Cats are sensitive creatures and culd shw symptms such as vmiting, diarrhea, r nt using their litter bx with even the smallest nset f stress. The fact f the matter is that surprising yur cat isn’t funny; it’s awful.
As it turns out, Dr. Roger Mumford, a specialist in animal behavior, told the Telegraph : “I think that the reaction is due to the novelty and unexpectedness of finding an unusual object secretly placed whilst their heads were down in the food bowl.” Cats are shown to be suspicious of anything that moves rapidly, makes a lot of noise, or lights up erratically : essentially, anything that they don’t fully understand, which isn’t really that different from most animals, including humans.
Cats are scared of cucumbers because it’s their natural reaction to anything that sneaks up on them without making any noise. If you take the time, 5 hours or so, you’ll get sucked into the powerful Charybdis like whirlpool of internet content.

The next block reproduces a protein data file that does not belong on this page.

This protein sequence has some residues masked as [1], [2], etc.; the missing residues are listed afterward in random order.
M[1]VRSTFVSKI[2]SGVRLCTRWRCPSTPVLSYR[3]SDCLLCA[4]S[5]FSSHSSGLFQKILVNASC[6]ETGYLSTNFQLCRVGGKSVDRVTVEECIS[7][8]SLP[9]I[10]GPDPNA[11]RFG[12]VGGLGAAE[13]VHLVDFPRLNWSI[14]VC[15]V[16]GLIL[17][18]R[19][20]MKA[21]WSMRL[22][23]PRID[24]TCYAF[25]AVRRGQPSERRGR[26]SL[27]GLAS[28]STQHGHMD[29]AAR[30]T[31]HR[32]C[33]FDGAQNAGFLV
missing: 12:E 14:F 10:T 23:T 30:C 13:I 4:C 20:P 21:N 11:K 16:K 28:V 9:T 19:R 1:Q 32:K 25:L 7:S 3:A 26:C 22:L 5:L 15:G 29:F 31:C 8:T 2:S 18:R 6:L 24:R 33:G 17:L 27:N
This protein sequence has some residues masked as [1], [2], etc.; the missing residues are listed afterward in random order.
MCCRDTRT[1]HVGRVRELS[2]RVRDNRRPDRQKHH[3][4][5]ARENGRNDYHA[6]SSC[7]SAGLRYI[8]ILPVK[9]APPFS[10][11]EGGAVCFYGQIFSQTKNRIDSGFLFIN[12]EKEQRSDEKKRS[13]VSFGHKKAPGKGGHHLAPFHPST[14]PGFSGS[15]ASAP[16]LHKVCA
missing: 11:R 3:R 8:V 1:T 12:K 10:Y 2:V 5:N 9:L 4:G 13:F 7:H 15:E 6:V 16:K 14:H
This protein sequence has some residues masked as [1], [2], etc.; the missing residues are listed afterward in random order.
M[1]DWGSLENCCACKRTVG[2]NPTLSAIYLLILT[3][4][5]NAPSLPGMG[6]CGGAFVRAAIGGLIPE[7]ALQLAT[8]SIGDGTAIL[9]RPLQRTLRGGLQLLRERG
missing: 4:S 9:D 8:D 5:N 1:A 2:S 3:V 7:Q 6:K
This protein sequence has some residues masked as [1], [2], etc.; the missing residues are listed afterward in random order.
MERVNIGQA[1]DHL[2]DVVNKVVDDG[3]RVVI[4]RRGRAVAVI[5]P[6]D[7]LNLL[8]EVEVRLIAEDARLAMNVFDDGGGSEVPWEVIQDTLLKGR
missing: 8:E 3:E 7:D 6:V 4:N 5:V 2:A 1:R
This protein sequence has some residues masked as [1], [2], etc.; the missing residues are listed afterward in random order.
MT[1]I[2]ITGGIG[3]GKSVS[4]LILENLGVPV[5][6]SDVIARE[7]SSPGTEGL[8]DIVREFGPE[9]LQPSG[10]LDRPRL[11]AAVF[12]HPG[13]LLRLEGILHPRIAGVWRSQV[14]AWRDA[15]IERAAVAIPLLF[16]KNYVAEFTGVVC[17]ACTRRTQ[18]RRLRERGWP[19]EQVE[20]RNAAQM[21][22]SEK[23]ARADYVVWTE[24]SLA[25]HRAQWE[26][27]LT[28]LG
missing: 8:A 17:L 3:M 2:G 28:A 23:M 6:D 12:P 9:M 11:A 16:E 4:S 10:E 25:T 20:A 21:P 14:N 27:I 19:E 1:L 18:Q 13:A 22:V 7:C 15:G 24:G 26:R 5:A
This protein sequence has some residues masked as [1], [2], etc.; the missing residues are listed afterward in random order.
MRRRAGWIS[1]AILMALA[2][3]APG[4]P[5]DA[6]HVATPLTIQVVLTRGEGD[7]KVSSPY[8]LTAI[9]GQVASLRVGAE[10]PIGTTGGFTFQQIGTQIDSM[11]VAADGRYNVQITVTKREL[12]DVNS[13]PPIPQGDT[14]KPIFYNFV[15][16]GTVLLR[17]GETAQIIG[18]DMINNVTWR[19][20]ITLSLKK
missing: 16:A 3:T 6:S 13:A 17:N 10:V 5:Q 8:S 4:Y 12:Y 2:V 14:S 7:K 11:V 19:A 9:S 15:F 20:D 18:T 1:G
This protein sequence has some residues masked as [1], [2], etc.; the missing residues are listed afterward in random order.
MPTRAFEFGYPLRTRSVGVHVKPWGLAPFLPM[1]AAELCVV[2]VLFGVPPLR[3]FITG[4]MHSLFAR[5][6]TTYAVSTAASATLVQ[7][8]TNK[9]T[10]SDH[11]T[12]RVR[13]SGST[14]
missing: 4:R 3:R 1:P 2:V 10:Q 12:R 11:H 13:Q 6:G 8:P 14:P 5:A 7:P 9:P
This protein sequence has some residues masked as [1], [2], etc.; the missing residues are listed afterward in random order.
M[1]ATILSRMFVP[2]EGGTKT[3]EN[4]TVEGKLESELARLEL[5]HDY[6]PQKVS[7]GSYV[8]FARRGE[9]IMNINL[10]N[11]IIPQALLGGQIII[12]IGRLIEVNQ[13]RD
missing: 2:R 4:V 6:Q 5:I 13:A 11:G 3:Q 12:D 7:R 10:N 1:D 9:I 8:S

According to Jill Goldman, a certified animal behaviorist in Southern California, cucumbers may seem like snakes to cats, thanks to the green, elongated exterior that these vegetables have. Cats are sharp and alert animals and as such, they always keep their guard up and have good situational awareness.
“I think that the reaction is due to the novelty and unexpectedness of finding an unusual object secretly placed while their heads were down in the food bowl,” says Dr Roger Mumford, an animal behavior specialist. Cats wouldn’t normally find cucumbers lying on the floor, so the sheer novelty of the whole thing freaks them out.
Unknown objects that might look threatening initiate the cat’s “startle responses”. The jumping, increase in heart rate and aggressive response is how the cat responds to a surprise.
Upon experiencing the stimuli, the cat’s muscles stiffen and it arches its back. The cat’s heart rate increases and its fear response is heightened.
You’ve probably jumped or screamed at the sound of a sudden loud noise, you’re heart-rate increases and you’re jittery for the next minute or so. After the sudden stimulus has passed, it takes a while to return to normal, the heart beat to steady as well as hormone levels such as adrenaline to normalize.